Some say the world will end in fire,
Some say in ice.
From what I’ve tasted of desire
I hold with those who favor fire.
But if it had to perish twice,
I think I know enough of hate
To say that for destruction ice
Is also great
And would suffice.
Robert Frost, one of America’s most well known poets, was born in San Francisco in 1874. He moved to New England ten years later, after his father’s death, and started his career as a poet early in his life – in fact, he graduated from Lawrence High School as “class poet” and was published shortly after. Frost, best known for his regional style, often writes about life in New England, drawing upon his adopted home as inspiration for his work. In this poem, however, he sidesteps his trademark regionalism in favor of a witty, restrained inquiry into the nature of the end of days.
In “Fire and Ice,” Frost sticks to a colloquial, iambic structure, but this poem is purposefully ambiguous, its rhyme scheme untraditional. I find this poem to be incredibly witty – smug, even – which is what first drew me to it, but it’s also fairly complicated; Frost says so much in so few lines, and it takes several readings to crack the surface of his purposefully cryptic language and form. Though he writes “Fire and Ice” in a vernacular way, with monosyllabic words far outnumbering more complicated ones, the brevity of the poem invites the reader to seek meaning from it. There’s certainly more than meets the eye.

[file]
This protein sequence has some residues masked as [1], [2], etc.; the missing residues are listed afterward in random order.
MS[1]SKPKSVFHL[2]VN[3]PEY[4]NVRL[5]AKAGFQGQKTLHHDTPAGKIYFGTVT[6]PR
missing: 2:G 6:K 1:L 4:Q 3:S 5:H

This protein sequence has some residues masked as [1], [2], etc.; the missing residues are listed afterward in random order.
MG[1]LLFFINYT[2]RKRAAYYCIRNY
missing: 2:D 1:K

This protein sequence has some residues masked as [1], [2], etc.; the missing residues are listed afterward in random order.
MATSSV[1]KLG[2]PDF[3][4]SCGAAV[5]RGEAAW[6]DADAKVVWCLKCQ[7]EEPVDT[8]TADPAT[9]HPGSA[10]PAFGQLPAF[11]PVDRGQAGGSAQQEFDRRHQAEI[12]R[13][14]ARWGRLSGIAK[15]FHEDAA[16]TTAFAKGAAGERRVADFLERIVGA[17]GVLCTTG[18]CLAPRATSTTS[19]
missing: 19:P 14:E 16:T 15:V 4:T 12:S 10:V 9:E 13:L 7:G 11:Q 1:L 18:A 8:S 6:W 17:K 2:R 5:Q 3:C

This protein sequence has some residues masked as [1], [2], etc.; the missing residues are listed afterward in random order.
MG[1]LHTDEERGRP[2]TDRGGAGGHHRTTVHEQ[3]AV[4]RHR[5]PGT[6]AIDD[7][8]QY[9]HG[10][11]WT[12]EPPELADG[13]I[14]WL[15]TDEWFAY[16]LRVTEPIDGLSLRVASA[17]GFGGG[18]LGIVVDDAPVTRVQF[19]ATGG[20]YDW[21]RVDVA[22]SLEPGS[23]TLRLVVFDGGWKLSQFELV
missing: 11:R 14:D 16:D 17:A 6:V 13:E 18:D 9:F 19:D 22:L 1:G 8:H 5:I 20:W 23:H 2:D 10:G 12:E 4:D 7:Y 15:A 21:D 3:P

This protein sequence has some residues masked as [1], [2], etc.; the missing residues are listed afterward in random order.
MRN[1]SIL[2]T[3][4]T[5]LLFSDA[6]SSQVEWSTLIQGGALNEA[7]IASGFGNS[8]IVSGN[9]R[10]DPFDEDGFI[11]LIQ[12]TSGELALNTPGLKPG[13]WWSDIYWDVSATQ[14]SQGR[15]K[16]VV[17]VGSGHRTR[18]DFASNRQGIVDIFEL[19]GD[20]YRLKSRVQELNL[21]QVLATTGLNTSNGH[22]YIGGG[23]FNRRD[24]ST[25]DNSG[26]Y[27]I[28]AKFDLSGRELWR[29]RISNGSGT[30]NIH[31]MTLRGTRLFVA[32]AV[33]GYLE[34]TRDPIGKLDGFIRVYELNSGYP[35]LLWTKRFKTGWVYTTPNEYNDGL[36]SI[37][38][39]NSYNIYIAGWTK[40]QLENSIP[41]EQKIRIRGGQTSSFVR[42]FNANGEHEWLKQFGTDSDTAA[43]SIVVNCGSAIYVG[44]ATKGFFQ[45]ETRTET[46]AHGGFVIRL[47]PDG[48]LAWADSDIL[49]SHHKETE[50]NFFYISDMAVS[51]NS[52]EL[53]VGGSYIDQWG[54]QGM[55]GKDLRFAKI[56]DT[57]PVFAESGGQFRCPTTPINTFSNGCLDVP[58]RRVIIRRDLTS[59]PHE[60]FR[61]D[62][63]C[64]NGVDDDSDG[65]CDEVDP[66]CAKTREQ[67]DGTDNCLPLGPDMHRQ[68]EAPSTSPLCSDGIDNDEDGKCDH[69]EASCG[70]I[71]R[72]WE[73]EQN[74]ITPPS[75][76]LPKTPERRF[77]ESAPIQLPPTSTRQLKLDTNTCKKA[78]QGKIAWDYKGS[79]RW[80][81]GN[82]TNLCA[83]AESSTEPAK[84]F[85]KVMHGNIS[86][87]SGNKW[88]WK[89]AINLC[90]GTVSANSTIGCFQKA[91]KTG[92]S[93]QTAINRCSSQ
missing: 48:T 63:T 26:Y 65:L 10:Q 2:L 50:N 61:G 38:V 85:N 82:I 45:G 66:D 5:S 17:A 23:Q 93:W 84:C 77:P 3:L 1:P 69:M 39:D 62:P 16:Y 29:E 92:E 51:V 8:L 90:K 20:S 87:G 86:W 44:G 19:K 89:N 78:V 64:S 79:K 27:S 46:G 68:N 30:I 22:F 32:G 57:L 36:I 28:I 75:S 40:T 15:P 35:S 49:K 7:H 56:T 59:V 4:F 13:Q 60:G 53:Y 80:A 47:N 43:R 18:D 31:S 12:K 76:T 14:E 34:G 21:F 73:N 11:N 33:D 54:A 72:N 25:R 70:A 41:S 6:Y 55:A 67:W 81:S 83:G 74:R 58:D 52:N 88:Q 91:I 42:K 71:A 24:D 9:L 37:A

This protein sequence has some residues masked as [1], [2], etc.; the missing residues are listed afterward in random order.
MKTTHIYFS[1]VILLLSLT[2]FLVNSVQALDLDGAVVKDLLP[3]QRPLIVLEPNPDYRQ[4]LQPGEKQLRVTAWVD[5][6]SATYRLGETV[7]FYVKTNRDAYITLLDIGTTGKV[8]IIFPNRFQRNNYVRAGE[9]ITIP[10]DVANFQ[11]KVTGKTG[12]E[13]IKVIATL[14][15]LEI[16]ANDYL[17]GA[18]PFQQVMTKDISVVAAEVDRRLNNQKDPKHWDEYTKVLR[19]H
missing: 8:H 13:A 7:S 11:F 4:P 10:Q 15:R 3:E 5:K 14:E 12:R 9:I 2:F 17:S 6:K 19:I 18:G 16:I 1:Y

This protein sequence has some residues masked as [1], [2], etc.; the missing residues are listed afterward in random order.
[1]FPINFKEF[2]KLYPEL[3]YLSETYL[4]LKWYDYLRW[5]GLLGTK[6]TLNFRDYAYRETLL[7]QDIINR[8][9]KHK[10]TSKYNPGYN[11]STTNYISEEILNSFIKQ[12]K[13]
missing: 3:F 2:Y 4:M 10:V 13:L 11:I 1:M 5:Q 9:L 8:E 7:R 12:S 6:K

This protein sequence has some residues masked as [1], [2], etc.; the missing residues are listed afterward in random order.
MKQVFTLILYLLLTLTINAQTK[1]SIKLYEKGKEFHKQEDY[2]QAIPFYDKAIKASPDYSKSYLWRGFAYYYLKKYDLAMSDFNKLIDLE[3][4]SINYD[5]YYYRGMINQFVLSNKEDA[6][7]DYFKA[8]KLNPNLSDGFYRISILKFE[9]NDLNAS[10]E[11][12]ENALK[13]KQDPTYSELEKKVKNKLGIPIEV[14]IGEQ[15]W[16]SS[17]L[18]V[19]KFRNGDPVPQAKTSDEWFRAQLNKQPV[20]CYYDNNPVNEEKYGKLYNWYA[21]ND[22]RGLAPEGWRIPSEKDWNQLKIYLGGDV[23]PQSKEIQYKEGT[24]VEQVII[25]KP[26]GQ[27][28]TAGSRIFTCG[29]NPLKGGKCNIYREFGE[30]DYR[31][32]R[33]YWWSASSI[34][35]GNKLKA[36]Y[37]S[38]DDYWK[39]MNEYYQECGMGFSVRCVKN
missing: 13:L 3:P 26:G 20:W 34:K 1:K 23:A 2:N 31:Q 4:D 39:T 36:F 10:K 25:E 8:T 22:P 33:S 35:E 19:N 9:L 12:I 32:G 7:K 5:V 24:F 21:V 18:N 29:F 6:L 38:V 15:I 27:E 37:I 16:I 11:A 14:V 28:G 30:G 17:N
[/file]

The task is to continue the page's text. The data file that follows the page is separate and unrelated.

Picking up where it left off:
Some scholars claim this poem was inspired by Dante’s Inferno, as “Fire and Ice” draws many interesting parallels to the work. It contains nine lines corresponding to Dante’s nine-leveled configuration of hell, and its rhyme scheme mimics the terza rima pattern Dante invented for his Divine Comedy as well. The form of the poem, which begins with the longest line and more or less works its way down to the shortest, resembles the funnel-shaped structure of Dante’s hell. Though we often associate hell with imagery of fire and heat, Dante turns our preconception on its head by sentencing the Inferno’s worst offenders to an eternity in a frozen wasteland.
However, professor and astronomer Harlow Shapley claims a conversation he had with Frost, who was writer-in-residence at Harvard at the time, was the inspiration for this poem. A year or two before the publication of “Fire and Ice,” Shapley claims Frost asked him, “Now, Professor Shapley. You know all about astronomy. Tell me, how is the world going to end?” Shapley gave his scientific opinion – that the world would be incinerated, or that a permanent ice age would work to wipe out all life – as his answer, and “Fire and Ice” serendipitously appeared a year or two later.
As with all famous works, though, the interpretations of “Fire and Ice” stretch far beyond the scope of these two anecdotes. I think Frost is saying else entirely, though still profound: fire and ice, two elements we commonly conceive as fundamental opposites, have equal powers of destruction – we should stay cautious, as they might not be so different after all.
“Fire and Ice” was first published in Harper’s Magazine in 1920 and also appears in Frost’s Pulitzer Prize-winning 1923 book New Hampshire.
To read more about the various interpretations of “Fire and Ice,” visit this link: http://www.english.illinois.edu/maps/poets/a_f/frost/fireice.htm
posted by Caroline Todd